vii) The Respondent has registered other famous marks as domain names too, including scottishwidows.info, ladydi.info and princessdi.info. The Respondent has engaged in a pattern of conduct and registered the domain names containing the trade marks in order to prevent the owners of these trade marks, including the Complainant from reflecting their mark in a corresponding domain name.
viii) The Respondent has pointed the Domain Name to the official web site for the pop group Oasis. The pointing of the Domain Name of the Complainant, a famous musical artist, to another musical artist’s web site is likely to harm the Complainant and cause a likelihood of confusion with the Complainant’s mark as to the source, sponsorship, affiliation or endorsement of the other artist’s site or of the products and services on such web site and cause damage to the Complainant’s brand and reputation. The Respondent must have been aware of the likely result of his actions.
The Respondent has filed an informal response by letter stating that:
i) His intention is to run the best unofficial Robbie Williams fan club from October of this year, containing information about the recording artist Robbie Williams. The site will clearly state that it is unofficial, and contain a link to the official site to give people the choice to go to the official site instead if they are not interested in the Respondent’s site.
ii) Anyone looking for the official site would go to "www.robbiewilliams.com" first.
iii) The TLD .info has a significant effect on the Domain Name. The .info Registry says that .info names can be used for "whatever you like". It can legitimately be used to host an unofficial, independent fan website.
iv) The Respondent has a legitimate right or interest as a fan of a publicly recognized figure to reasonable rights to remain the owner of the Domain Name.
v) The Respondent works as a consultant in the IT industry and has registered multiple domain names for companies and individuals with which he is associated for commercial and personal use. He is busy so some projects take some time to get off the ground. He has registered a number of "clearly legitimate" domains such as <grizzlyclub.com>, <language.co.uk> and <postme.info>. He has "no particular interest in Lady Dianna", but a friend would like to set up a site in her memory, and he is assisting with the technology.
vi) He pointed the Domain Name to the Oasis site to be controversial, to draw attention to the site, and to see what interest there was in .info. He thought that the "rift" between Robbie Williams and Mr Gallagher of Oasis was a public relations exercise and "that anyone who knows about it would see the humour". There were only 50 hits to his site in 6 months (half of which were caused by himself) and he does not believe any harm would come to the Complainant. Once the Complaint was received, he redirected the site as soon as was practicable to the Complainant’s site.
6. Discussion and Findings
According to paragraph 4(a) of the Uniform Dispute Resolution Procedure Policy, the Complainant must prove that:
i) The Domain Name is identical or confusingly similar to a trade mark or service mark in which the Complainant has rights; and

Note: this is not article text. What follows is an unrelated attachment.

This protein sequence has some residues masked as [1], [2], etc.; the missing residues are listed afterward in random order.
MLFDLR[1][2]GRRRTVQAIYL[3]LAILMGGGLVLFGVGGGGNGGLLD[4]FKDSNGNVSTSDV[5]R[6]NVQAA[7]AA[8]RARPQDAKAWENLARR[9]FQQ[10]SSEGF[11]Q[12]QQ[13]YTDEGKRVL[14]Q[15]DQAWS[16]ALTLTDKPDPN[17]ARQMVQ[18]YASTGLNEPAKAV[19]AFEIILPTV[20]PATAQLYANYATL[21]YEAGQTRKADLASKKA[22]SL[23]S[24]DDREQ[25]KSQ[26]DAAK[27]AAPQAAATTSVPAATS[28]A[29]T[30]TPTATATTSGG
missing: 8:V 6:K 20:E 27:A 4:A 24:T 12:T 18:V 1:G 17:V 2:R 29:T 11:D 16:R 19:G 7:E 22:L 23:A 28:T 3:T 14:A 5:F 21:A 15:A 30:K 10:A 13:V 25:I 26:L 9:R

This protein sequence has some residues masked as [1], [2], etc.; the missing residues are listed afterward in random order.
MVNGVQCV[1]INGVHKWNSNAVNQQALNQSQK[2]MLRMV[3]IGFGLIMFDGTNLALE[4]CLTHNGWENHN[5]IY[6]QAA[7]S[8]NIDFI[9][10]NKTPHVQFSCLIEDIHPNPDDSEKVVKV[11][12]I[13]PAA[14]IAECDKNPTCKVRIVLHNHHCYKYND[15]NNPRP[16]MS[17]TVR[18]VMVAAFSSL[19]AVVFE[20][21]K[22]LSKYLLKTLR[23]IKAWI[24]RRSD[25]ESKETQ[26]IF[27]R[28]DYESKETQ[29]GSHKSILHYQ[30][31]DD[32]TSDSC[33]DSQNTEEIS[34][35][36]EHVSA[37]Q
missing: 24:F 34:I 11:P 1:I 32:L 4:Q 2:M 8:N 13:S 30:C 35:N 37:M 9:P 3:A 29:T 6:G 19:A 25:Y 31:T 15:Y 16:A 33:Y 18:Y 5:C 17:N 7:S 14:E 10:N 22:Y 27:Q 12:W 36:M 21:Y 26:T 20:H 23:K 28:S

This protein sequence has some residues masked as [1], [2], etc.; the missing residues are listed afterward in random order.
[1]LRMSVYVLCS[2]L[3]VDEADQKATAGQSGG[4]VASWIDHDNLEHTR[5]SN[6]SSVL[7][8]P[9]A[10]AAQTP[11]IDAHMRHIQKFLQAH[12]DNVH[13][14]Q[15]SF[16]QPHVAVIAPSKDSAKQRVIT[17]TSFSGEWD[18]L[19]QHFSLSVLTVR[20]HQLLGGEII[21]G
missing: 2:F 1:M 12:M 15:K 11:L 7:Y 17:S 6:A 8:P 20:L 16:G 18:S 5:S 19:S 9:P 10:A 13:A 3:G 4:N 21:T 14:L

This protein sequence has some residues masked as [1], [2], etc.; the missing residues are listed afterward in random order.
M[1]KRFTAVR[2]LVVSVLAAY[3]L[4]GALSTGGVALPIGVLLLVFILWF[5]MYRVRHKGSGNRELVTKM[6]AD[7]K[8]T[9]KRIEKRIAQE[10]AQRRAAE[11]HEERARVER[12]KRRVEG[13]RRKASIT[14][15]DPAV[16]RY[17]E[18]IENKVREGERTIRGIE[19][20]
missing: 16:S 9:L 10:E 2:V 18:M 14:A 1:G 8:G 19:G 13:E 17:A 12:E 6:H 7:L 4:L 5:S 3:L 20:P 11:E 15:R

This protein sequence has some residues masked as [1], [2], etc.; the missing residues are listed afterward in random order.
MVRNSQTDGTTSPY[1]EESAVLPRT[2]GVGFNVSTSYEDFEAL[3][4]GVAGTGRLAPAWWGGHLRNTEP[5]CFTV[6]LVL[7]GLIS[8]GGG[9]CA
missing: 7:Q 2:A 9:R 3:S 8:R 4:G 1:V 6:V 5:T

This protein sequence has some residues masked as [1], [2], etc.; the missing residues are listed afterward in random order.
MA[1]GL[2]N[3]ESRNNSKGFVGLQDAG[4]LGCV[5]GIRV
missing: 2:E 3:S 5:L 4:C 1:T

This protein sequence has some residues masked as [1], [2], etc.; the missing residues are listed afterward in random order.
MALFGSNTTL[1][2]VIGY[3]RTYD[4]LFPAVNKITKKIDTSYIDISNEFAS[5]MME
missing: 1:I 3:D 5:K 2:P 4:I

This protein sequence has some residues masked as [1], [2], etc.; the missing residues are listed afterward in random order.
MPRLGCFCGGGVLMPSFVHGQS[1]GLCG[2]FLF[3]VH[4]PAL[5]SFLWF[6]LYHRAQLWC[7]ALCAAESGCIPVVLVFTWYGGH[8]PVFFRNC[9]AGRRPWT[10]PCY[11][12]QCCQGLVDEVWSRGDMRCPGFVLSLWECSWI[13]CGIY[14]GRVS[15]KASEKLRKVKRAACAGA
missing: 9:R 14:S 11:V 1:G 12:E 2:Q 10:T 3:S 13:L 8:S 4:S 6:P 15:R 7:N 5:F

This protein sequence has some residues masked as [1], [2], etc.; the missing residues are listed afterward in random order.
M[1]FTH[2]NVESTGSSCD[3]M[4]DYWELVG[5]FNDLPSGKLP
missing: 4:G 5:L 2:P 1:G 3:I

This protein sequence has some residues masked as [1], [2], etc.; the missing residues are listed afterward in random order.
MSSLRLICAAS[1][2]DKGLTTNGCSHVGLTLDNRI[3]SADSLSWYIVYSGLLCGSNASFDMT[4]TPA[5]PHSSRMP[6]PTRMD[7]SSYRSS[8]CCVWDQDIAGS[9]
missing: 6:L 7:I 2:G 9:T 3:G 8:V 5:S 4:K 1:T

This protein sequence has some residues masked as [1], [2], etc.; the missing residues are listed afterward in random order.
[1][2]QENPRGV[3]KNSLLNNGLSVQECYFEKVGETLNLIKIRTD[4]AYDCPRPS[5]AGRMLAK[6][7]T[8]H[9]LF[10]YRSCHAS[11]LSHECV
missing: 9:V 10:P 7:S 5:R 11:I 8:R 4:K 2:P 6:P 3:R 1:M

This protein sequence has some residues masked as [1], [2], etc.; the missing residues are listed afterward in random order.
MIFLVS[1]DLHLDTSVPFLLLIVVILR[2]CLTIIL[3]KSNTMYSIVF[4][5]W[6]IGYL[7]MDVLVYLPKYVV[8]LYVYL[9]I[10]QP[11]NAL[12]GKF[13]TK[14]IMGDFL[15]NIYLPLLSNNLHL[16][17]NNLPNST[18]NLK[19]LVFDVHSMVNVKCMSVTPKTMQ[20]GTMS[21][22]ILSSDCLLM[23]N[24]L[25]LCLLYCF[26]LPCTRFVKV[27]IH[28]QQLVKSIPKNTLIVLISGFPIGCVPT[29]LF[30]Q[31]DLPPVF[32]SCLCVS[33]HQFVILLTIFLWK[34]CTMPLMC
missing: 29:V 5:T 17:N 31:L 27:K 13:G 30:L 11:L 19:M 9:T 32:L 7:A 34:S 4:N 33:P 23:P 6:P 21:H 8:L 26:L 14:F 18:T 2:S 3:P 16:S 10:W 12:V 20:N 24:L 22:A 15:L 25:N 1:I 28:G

ii) The Respondent has no rights or legitimate interests in respect of the domain name; and
iii) The Domain Name has been registered and is being used in bad faith.
a) Complainant’s Rights
The Complainant is a well known pop star with a significant reputation and goodwill in the name ROBBIE WILLIAMS for entertainment services. He also is the owner of a number of trade mark registrations for ROBBIE WILLIAMS for such services and related goods. The Complainant has trade mark rights in the name ROBBIE WILLIAMS.
b) Identical or confusing similarity
It is immediately obvious that the Domain Name is identical to the Complainant’s ROBBIE WILLIAMS mark, save for the .info generic top level domain which does not serve to distinguish the Domain Name from the Complainant’s trade mark. The Domain Name is virtually identical and confusingly similar to the Complainant’s trade mark.
c) Rights or Legitimate Interest of the Respondent
The Respondent says it intends to set up an unofficial fan club using the Domain Name. However, there is no evidence that the Respondent has run his own Robbie Williams fan club either on-line or off line and he has yet to use the Domain Name for this purpose. He has not produced any evidence whatsoever of his preparations to do so. Accordingly, the Respondent has not used or made demonstrable preparations to use the Domain Name in connection with a bona fide offering of goods and services. Nor has the Respondent been commonly known by the Domain Name. Nor is he making a legitimate non commercial or fair use of the Domain name. He has previously pointed it to the commercial site of the band Oasis, rivals of the Complainant. Currently he is pointing it at a "Google" search page on which the official commercial site of the Complainant appears as the first item. The Respondent says he has plans to substitute his own site in future and it is not at all clear that this use will be non commercial or fair. Respondent has not demonstrated any rights or legitimate interest in the Domain Name.